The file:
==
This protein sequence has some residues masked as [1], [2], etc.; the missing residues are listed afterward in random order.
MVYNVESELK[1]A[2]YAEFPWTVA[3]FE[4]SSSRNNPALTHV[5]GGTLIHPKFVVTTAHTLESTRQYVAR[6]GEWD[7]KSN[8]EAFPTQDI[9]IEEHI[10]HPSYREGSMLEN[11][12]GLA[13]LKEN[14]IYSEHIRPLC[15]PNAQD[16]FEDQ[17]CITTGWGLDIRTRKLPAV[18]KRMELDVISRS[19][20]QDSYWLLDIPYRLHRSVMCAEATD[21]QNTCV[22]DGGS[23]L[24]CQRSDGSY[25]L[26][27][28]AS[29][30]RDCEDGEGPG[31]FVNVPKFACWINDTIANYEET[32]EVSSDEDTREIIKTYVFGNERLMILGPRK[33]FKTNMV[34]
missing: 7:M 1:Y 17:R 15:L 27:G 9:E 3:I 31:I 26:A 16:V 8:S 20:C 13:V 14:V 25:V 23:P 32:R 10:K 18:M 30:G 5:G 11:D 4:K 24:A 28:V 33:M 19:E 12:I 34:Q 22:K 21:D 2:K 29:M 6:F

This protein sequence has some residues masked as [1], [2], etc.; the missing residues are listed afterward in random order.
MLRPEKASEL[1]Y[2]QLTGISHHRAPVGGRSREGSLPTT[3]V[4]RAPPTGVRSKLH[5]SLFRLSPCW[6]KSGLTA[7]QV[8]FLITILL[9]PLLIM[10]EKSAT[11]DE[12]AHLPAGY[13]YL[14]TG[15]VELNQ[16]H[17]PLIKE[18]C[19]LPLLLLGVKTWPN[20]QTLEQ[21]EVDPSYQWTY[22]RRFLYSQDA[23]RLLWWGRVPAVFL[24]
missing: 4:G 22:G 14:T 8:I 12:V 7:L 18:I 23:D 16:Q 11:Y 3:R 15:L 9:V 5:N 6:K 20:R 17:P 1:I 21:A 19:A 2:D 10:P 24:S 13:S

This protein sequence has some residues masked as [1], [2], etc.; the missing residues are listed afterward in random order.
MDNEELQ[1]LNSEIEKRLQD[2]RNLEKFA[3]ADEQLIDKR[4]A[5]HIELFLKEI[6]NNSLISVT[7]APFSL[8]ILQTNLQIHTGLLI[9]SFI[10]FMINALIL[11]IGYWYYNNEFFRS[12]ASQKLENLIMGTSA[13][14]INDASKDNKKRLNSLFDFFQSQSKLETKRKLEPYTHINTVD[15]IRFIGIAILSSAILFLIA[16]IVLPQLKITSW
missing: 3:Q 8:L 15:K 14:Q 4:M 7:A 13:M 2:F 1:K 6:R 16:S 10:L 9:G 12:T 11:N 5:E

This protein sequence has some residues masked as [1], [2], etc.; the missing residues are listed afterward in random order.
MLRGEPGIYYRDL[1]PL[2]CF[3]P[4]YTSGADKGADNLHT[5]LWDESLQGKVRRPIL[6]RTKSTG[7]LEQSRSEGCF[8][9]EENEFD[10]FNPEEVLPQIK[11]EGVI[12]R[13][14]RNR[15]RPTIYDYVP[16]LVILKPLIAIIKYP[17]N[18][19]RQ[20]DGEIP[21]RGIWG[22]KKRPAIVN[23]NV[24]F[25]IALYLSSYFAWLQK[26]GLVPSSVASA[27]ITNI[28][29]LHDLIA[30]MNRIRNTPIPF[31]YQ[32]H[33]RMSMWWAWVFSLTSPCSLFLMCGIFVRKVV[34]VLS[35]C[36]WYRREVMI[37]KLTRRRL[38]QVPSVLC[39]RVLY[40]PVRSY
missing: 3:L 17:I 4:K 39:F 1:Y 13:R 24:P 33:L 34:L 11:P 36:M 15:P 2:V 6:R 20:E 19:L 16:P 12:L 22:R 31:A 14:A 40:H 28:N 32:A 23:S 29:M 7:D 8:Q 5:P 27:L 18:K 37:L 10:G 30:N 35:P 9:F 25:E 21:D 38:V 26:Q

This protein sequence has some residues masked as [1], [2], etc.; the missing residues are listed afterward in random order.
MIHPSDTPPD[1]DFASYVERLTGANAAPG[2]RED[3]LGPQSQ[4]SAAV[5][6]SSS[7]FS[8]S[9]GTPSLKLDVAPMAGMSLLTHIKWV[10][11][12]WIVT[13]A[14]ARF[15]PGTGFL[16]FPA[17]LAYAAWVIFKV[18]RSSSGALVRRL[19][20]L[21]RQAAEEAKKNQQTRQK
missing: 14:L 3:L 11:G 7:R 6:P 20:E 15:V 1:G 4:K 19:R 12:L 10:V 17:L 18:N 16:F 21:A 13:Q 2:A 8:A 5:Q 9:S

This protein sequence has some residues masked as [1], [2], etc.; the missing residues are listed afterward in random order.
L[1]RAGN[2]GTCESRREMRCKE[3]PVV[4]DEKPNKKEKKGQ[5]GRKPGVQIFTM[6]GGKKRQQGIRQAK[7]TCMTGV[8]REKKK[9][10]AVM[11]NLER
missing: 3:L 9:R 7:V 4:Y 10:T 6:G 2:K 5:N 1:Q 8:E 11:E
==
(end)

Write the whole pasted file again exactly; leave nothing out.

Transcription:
This protein sequence has some residues masked as [1], [2], etc.; the missing residues are listed afterward in random order.
MVYNVESELK[1]A[2]YAEFPWTVA[3]FE[4]SSSRNNPALTHV[5]GGTLIHPKFVVTTAHTLESTRQYVAR[6]GEWD[7]KSN[8]EAFPTQDI[9]IEEHI[10]HPSYREGSMLEN[11][12]GLA[13]LKEN[14]IYSEHIRPLC[15]PNAQD[16]FEDQ[17]CITTGWGLDIRTRKLPAV[18]KRMELDVISRS[19][20]QDSYWLLDIPYRLHRSVMCAEATD[21]QNTCV[22]DGGS[23]L[24]CQRSDGSY[25]L[26][27][28]AS[29][30]RDCEDGEGPG[31]FVNVPKFACWINDTIANYEET[32]EVSSDEDTREIIKTYVFGNERLMILGPRK[33]FKTNMV[34]
missing: 7:M 1:Y 17:R 15:L 27:G 9:E 3:I 31:I 26:A 16:V 8:S 20:C 13:V 14:V 25:V 23:P 32:R 10:K 18:M 30:G 5:G 11:D 4:K 24:A 28:V 33:M 19:E 12:I 34:Q 22:K 21:D 2:K 29:M 6:F

This protein sequence has some residues masked as [1], [2], etc.; the missing residues are listed afterward in random order.
MLRPEKASEL[1]Y[2]QLTGISHHRAPVGGRSREGSLPTT[3]V[4]RAPPTGVRSKLH[5]SLFRLSPCW[6]KSGLTA[7]QV[8]FLITILL[9]PLLIM[10]EKSAT[11]DE[12]AHLPAGY[13]YL[14]TG[15]VELNQ[16]H[17]PLIKE[18]C[19]LPLLLLGVKTWPN[20]QTLEQ[21]EVDPSYQWTY[22]RRFLYSQDA[23]RLLWWGRVPAVFL[24]
missing: 4:G 22:G 14:T 8:I 12:V 7:L 18:I 23:D 16:Q 11:Y 3:R 15:L 9:V 5:N 6:K 20:R 17:P 1:I 21:A 19:A 2:D 10:P 24:S 13:S

This protein sequence has some residues masked as [1], [2], etc.; the missing residues are listed afterward in random order.
MDNEELQ[1]LNSEIEKRLQD[2]RNLEKFA[3]ADEQLIDKR[4]A[5]HIELFLKEI[6]NNSLISVT[7]APFSL[8]ILQTNLQIHTGLLI[9]SFI[10]FMINALIL[11]IGYWYYNNEFFRS[12]ASQKLENLIMGTSA[13][14]INDASKDNKKRLNSLFDFFQSQSKLETKRKLEPYTHINTVD[15]IRFIGIAILSSAILFLIA[16]IVLPQLKITSW
missing: 3:Q 8:L 15:K 14:Q 4:M 7:A 13:M 2:F 1:K 6:R 16:S 10:L 9:G 12:T 11:N 5:E

This protein sequence has some residues masked as [1], [2], etc.; the missing residues are listed afterward in random order.
MLRGEPGIYYRDL[1]PL[2]CF[3]P[4]YTSGADKGADNLHT[5]LWDESLQGKVRRPIL[6]RTKSTG[7]LEQSRSEGCF[8][9]EENEFD[10]FNPEEVLPQIK[11]EGVI[12]R[13][14]RNR[15]RPTIYDYVP[16]LVILKPLIAIIKYP[17]N[18][19]RQ[20]DGEIP[21]RGIWG[22]KKRPAIVN[23]NV[24]F[25]IALYLSSYFAWLQK[26]GLVPSSVASA[27]ITNI[28][29]LHDLIA[30]MNRIRNTPIPF[31]YQ[32]H[33]RMSMWWAWVFSLTSPCSLFLMCGIFVRKVV[34]VLS[35]C[36]WYRREVMI[37]KLTRRRL[38]QVPSVLC[39]RVLY[40]PVRSY
missing: 3:L 17:I 4:K 39:F 1:Y 13:R 24:P 33:L 34:L 11:P 36:M 15:P 2:V 6:R 20:E 19:L 16:P 12:L 22:R 31:A 14:A 40:H 28:N 32:A 23:S 29:M 7:D 8:Q 5:P 27:L 18:K 37:L 10:G 30:N 35:P 9:F 25:E 21:D 38:V 26:Q

This protein sequence has some residues masked as [1], [2], etc.; the missing residues are listed afterward in random order.
MIHPSDTPPD[1]DFASYVERLTGANAAPG[2]RED[3]LGPQSQ[4]SAAV[5][6]SSS[7]FS[8]S[9]GTPSLKLDVAPMAGMSLLTHIKWV[10][11][12]WIVT[13]A[14]ARF[15]PGTGFL[16]FPA[17]LAYAAWVIFKV[18]RSSSGALVRRL[19][20]L[21]RQAAEEAKKNQQTRQK
missing: 14:L 3:L 11:G 7:R 6:P 20:E 15:V 1:G 4:K 19:R 12:L 10:V 17:L 18:N 16:F 21:A 13:Q 2:A 8:A 5:Q 9:S

This protein sequence has some residues masked as [1], [2], etc.; the missing residues are listed afterward in random order.
L[1]RAGN[2]GTCESRREMRCKE[3]PVV[4]DEKPNKKEKKGQ[5]GRKPGVQIFTM[6]GGKKRQQGIRQAK[7]TCMTGV[8]REKKK[9][10]AVM[11]NLER
missing: 3:L 9:R 7:V 4:Y 10:T 6:G 2:K 5:N 1:Q 8:E 11:E